Reader Question: My 21-month-old daughter has had a stuffy nose and chest congestion since last fall. Since October she has been on four rounds of antibiotics. A month ago, she had a fever (which resolved with Tylenol) and a bad cough, which persists even after all this time. She was getting better more recently, but when we put her back into daycare she started to get worse again.
Is it possible that she has allergies? If so, what measures should we take to find out to what she may be allergic to?
Dr. Naba Sharif: Dear Rupsha –The question about whether someone has allergies vs. a cold or other respiratory illness (flu, sinus infection etc) is one of the most common questions we get. In fact, it is so common that I have a chart produced by the Department of Health and Human Services noting some general difference that is hanging in my office waiting room.
The only modification I would make to the chart is that decongestants are not a mainstay treatment for allergies. Oral decongestants (many have a "-D" in their name) can have side effects such as increased heart rate and blood pressure, so long-term use is not recommended. Nasal decongestants can cause rebound congestion (worse symptoms) if you use them for more than a few days in a row.
The reason this is such a common question is because both allergies and respiratory illness share many symptoms and so it can be hard to tell the difference. These symptoms include nasal congestion or blockage, runny nose or drainage in the back of the throat (post-nasal drip), cough, and /or headaches or "sinus pressure". However, there are key differences that can help distinguish between them.
Let's start with the sensitive topic of allergies (ba-dum ching!). Allergy symptoms are a result of the immune system's response to a trigger, for example pollen or dust mite, which is identified as harmful. The immune system defends the body against these triggers by activating special cells called mast cells in the lungs, skin, eyes, lining of the nose and intestinal tract. The mast cells release a chemical called histamine, which causes the familar symptoms of sneezing, runny or stuff nose, and coughing. If these symptoms develop suddenly and occur at the same time every year, it's possible they are due to seasonal allergies. They can also be accompanied by itchy, watery eyes or even itching of the skin. Treatment of seasonal allergies includes avoidance of exposure to the trigger (if possible), antihistamines (oral or nasal), nasal steroid sprays, and/or short-term use of decongestants. If symptoms improve with antihistamines alone, an allergic cause is likely.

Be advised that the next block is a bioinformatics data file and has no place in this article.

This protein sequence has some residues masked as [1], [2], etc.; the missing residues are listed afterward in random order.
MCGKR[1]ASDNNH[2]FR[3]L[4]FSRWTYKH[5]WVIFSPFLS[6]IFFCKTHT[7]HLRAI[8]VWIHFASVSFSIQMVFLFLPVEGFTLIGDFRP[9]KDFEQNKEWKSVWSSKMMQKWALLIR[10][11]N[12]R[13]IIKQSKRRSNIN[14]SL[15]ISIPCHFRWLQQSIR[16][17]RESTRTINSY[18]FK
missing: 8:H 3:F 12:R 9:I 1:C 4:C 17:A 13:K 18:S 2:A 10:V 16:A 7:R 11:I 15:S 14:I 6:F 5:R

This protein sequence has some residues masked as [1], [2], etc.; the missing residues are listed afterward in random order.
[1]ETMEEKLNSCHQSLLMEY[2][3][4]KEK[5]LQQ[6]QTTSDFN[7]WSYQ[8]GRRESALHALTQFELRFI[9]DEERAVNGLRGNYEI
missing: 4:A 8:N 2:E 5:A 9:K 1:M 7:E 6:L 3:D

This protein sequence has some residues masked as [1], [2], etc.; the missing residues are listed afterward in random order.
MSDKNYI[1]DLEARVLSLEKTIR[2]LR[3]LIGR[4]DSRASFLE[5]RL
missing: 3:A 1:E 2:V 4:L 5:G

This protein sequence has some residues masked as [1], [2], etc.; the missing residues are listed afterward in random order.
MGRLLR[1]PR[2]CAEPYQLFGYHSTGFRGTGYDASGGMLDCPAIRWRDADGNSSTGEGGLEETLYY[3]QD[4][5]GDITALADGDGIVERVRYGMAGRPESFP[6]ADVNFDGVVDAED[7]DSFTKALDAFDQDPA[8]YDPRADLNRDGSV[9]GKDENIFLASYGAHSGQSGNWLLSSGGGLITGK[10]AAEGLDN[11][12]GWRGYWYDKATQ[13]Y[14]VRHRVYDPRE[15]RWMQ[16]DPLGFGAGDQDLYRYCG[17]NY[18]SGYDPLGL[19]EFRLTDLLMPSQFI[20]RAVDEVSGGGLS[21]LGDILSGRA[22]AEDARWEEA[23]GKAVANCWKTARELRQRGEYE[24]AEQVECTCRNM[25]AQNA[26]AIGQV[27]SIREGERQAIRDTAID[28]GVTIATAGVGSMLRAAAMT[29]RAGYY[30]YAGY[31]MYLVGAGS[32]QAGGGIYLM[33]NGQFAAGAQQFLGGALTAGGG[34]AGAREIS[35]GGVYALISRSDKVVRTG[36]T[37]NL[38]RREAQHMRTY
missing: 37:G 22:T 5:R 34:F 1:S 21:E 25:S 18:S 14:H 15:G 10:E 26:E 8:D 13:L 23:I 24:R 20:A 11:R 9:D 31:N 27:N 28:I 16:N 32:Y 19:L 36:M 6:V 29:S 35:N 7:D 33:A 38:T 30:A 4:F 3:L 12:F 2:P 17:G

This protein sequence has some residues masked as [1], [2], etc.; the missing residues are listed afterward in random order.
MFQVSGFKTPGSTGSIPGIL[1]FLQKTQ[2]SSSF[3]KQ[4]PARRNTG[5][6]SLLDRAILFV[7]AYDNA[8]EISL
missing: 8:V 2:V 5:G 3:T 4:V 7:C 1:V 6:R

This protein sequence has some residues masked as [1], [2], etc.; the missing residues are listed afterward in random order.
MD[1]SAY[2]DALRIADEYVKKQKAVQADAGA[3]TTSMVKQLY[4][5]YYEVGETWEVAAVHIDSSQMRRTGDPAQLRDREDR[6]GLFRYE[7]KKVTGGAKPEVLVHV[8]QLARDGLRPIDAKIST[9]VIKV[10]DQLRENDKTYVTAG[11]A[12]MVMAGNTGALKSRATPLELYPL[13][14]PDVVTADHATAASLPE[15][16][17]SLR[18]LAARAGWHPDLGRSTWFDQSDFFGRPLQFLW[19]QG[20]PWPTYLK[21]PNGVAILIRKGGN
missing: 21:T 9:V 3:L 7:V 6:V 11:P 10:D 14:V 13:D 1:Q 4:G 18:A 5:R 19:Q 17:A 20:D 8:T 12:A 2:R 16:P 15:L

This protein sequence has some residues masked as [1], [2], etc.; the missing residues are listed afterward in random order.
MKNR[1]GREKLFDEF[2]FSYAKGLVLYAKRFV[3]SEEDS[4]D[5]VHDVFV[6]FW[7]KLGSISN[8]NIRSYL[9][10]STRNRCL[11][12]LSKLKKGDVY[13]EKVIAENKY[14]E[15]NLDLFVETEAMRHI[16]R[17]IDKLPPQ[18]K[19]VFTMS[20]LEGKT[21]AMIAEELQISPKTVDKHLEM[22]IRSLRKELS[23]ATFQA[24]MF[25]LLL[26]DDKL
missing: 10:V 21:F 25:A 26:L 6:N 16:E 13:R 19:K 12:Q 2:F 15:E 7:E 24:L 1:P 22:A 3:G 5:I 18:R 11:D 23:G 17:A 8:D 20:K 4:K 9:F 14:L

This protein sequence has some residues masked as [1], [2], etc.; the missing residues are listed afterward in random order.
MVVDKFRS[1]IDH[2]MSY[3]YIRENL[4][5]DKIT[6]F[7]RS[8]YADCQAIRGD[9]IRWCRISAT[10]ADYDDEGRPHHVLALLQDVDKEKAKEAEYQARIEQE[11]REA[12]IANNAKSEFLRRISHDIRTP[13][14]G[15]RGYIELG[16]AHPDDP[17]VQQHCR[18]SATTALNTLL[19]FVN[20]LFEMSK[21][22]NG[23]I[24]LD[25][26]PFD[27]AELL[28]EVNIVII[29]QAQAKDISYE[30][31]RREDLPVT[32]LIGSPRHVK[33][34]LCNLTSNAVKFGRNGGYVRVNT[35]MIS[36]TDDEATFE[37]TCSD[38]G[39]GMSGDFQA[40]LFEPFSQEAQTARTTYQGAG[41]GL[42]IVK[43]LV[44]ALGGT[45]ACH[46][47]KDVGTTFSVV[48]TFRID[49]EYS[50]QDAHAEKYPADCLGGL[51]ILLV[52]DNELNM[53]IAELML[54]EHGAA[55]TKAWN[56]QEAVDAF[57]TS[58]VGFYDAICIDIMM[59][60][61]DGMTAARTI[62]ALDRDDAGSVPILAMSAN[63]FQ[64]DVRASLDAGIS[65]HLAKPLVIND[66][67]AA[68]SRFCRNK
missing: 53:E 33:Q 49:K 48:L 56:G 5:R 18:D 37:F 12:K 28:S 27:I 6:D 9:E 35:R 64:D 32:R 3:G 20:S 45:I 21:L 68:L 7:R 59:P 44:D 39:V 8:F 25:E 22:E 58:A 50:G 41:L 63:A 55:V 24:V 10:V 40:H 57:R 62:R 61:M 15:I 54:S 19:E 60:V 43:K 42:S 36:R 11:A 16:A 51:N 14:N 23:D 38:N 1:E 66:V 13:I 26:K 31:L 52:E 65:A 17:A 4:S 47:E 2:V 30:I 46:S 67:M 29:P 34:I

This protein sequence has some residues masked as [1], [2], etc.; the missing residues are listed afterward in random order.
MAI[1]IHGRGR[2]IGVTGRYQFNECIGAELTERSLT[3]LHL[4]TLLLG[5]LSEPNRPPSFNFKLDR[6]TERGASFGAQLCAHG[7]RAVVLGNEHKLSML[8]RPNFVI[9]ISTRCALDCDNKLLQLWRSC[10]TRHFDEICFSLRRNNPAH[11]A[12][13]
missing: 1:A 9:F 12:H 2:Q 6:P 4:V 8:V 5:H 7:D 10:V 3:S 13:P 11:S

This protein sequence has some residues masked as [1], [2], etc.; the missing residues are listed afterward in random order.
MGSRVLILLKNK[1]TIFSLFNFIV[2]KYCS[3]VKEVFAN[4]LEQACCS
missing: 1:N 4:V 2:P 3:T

Respiratory infections, on the other hand, can be triggered by a virus or bacteria, leading to irritation and inflammation of the respiratory tract (the nose, the sinuses etc). This can lead to similar symptoms, though the presence of a fever is highly suggestive of an infectious process. Viral illnesses or colds generally last less than two weeks and get better after about 3-5 days, but if a bacterial infection is left untreated, problems can last from weeks to months. Treatment of a common cold may include rest, fever-reducers, pain relievers and/or over-the-counter remedies such as decongestants or throat lozenges. Treatment for a bacterial infection includes antibiotics with close monitoring by a physician. Adding to the confusion is that those that have environmental allergies can be more prone to having sinus infections as well.
Your daughter -- who has been having problems for months now -- doesn't necessarily seem like she fits the category of allergies or a simple cold. Her fever suggests an infectious process, and the fact that it has been long-term suggests that she may either have a chronic bacterial infection that needs stronger antibiotics or a longer-course (without interruption), or that she has just been getting colds back to back. By the way, children often do get sick more often once they start daycare, because they are exposed to so many other possible infectious agents around other children. Up to about six infections per year are normal in children, unless they are due to unusual organisms or are serious infections requiring hospitalization.
I would recommend having her re-evaluated by her pediatrician for these possibilities. If either of you is still concerned about the possibility of allergies, please do make an appointment to see an allergist. She will likely have allergy skin testing done on her back. I hope this helps and that your daughter feels better soon! Here's a picture to get a smile :)
- Dr. Sharif
Dr. Naba Sharif is director of allergy and immunology at Allergy and Asthma Associates, A Division of Riverside Medical Group, located in Upper Marlboro. She'll be answering your allergy questions regularly on Patch. Email questions to Dr. Sharif at email@example.com.